tock markets around the world have been trading flat to lower as traders continue to react to the ECB taking a less dovish stance on monetary stimulus. The FTSE
is down 0.25% while the Dax is down 0.4%. US index futures are down 0.2%.
USD is holding on to yesterday's gains weighing on currencies and commodities. Even Crude oil which had soared yesterday on a massive 14.5 mmbbl drop in US DOE inventories succumbed to global market headwinds overnight.
Oil contracts have been falling back to Earth a bit with Brent and WTI both down 1.4% although both remain well above the levels they were at earlier in the week. This trading correction could drag on energy stocks today and perhaps indices as well as energy sector gains had beeen the only thing stopping indices from falling further yesterday.
The ECB's current QE program is scheduled to end six months from now, and the street had been looking for the ECB to return from the summer with ideas on what to do next. Not only did the central bank not increase stimulus but President Draghi indicated there was no discussion on what to do next.
The street has taken Thursday's developments to mean that the limits of monetary policy have been reached, that the current monetary easing cycle is near an end and that future stimulus if any may need to come from elsewhere. Bond yields have been rising since the meeting particularly in Europe and North America.
The ECB decision also has given the Fed more options for its own upcoming meeting. There had been a feeling among some market players that a dovish ECB meeting would make it more difficult for the Fed to go hawkish and raise rates as the divergence between the two big banks would be too great. A shift to neutral by the ECB opens the dor for the Fed to act on rates this month or fall, boosting USD and dragging on stocks.
JPY is also under pressure with Japan now the most dovish of the major central banks and the only one currently considering more stimulus. The Bank of England was the last to add stimulus but today's shrinking UK trade deficit coupled with a lower German trade surplus indicates the lower Pound has been doing its job to help the economy and that Governor Carney may have overdone it.
CAD could be active today around Canadian employment figures. The Bank of Canada having indicated earlier in the week that July may have been softer than expected. Because of this, the street may look to this report for an indication of whether the summer rebound the Bank has been counting on materialized up in August or not. I suspect that some to the factors for a rebound like the start to reconstruction in Fort McMurray may have taken longer to get going then expected as is normal. The street is expecting a 14K increase in jobs in August after a 31K drop in July. I'm thinking a 20K increase.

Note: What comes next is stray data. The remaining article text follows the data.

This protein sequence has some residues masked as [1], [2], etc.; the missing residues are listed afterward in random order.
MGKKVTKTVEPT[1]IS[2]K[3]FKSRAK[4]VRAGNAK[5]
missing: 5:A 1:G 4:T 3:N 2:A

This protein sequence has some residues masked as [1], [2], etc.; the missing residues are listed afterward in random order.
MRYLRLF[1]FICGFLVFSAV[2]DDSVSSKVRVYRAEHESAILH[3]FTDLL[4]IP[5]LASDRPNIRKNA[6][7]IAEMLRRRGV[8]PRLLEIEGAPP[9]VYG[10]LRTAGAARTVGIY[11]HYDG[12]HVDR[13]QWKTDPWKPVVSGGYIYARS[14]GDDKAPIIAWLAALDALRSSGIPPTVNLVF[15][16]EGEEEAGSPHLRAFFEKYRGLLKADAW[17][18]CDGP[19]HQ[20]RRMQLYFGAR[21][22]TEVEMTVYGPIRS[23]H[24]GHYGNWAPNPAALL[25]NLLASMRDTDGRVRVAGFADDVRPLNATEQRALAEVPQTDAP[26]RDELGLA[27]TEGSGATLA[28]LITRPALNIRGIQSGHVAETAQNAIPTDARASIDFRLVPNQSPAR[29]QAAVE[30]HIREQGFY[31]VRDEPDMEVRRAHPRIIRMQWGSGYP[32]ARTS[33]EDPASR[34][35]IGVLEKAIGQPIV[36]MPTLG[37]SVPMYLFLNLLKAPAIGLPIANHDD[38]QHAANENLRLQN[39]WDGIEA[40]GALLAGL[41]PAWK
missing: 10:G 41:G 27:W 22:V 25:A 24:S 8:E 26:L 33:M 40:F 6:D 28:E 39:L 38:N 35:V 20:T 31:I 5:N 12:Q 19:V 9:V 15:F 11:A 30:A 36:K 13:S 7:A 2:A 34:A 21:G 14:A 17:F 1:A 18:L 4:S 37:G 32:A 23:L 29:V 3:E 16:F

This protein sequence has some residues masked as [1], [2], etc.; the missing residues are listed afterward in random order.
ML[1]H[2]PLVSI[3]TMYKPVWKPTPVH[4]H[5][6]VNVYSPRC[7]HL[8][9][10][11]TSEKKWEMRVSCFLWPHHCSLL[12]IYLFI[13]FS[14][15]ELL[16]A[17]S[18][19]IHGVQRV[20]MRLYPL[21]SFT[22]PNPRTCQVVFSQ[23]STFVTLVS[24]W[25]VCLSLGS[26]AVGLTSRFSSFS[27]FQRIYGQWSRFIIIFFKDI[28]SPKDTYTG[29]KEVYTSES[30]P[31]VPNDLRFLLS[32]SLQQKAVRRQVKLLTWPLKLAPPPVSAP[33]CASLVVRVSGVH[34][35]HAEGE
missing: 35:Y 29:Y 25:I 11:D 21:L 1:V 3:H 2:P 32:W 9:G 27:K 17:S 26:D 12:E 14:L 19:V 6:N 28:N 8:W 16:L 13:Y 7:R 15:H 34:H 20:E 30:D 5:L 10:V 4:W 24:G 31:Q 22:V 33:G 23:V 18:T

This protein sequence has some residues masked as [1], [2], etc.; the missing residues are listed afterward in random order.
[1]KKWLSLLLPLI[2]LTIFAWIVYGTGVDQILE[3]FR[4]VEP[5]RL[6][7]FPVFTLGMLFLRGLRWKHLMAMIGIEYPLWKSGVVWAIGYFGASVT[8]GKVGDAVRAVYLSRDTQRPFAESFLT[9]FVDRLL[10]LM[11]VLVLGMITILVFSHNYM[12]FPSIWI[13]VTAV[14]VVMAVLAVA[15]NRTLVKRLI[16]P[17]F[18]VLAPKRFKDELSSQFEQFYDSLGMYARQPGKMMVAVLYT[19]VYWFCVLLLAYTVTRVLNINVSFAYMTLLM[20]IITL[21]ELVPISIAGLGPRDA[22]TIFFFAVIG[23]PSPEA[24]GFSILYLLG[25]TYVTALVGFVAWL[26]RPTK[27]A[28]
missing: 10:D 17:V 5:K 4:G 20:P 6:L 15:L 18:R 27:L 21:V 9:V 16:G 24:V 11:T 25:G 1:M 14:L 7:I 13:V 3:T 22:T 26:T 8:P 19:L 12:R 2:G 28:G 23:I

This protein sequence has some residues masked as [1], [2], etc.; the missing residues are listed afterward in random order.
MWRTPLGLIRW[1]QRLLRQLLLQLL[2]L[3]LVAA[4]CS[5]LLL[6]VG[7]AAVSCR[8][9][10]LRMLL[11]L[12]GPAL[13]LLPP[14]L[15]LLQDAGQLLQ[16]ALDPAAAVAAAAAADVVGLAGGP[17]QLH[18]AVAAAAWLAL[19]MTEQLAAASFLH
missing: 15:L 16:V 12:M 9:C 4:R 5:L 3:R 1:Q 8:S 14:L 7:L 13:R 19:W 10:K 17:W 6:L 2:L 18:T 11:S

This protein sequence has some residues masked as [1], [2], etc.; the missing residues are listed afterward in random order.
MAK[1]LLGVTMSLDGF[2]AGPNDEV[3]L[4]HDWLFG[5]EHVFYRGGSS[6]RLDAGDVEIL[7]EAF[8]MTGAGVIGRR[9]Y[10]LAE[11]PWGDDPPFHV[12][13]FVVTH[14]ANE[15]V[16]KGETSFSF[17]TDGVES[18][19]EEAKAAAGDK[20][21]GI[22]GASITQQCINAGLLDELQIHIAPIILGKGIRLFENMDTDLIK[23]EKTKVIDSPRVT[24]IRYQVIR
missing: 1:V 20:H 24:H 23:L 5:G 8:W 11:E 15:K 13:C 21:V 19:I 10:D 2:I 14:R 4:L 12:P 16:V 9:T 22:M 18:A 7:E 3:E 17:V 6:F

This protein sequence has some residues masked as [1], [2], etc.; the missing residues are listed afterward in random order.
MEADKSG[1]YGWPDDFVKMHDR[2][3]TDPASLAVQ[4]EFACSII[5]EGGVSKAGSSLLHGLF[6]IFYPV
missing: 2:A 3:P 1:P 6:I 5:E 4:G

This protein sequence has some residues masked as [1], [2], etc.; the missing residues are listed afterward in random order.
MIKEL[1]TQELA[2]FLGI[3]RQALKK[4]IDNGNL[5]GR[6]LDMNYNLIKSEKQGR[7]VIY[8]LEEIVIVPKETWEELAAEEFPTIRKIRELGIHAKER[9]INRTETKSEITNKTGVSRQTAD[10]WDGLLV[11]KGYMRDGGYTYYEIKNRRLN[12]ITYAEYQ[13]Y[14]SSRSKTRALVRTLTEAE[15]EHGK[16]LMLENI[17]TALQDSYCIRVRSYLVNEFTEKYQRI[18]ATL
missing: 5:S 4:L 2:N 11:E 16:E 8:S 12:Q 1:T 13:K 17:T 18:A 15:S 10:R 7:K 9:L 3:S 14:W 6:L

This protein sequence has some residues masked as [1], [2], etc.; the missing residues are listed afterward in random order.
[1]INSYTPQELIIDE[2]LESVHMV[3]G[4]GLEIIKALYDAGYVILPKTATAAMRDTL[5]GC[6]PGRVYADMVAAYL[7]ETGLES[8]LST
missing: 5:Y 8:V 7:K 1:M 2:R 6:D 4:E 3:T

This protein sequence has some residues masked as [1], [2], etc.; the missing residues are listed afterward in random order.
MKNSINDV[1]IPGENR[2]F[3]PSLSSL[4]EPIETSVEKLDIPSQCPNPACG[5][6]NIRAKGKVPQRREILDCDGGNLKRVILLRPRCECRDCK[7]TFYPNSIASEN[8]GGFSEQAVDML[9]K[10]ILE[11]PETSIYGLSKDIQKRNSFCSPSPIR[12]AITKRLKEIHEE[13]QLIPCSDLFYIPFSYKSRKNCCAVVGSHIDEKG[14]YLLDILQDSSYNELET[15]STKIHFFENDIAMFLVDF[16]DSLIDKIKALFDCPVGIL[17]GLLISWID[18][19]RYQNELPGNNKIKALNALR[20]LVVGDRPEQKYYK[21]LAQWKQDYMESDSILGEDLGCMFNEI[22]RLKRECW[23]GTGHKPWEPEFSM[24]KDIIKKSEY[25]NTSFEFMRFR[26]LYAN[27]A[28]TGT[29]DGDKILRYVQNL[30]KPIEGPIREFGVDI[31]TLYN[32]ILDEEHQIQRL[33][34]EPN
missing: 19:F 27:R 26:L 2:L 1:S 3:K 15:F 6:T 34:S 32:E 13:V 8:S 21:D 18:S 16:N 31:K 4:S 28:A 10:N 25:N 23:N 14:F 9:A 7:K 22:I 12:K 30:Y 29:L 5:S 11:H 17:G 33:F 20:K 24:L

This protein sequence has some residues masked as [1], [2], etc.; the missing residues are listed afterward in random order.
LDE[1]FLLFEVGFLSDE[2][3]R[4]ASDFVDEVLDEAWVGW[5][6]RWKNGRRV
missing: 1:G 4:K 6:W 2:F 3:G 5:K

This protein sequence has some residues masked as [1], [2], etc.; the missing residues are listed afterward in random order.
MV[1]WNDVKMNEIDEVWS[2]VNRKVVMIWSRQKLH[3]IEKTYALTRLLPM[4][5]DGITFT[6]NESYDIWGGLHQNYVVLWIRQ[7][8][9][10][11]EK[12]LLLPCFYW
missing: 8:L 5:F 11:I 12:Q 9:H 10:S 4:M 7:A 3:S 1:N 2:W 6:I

Late breaking news: Canada jobs increased by 26K in July beating the street.
There have been no major corporate announcements so far this morning.
China consumer prices 1.3% vs street 1.7%
China producer prices (0.8%) vs street (0.9%)
Germany trade balance €19.5B vs street €23.7B
Germany exports/month (2.6%) vs street 0.4%
Norway consumer prices 4.0% vs street 4.2%
Norway producer prices (4.7%) vs previous (7.2%)
UK trade balance (£4.5B) vs street (£4.2B)
UK construction output (1.5%) vs street (3.4%) vs previous (2.2%)
UK inflation forecast 2.2% vs previous 2.0%
Greece industrial production 4.1% vs previous 7.5%
Greece consumer prices (0.9%) vs previous (1.0%)
Upcoming significant economic announcements include:
8:15 am EDT FOMC Rosengren speaking
9:30 am EDT FOMC Kaplan speaking
8:30 am EDT Canada employment change street 14K vs previous (32K)
8:30 am EDT Canada full-time jobs previous (71K)
8:30 am EDT Canada part-time jobs previous 40K
8:30 am EDT Canada unemployment rate street 7.0%
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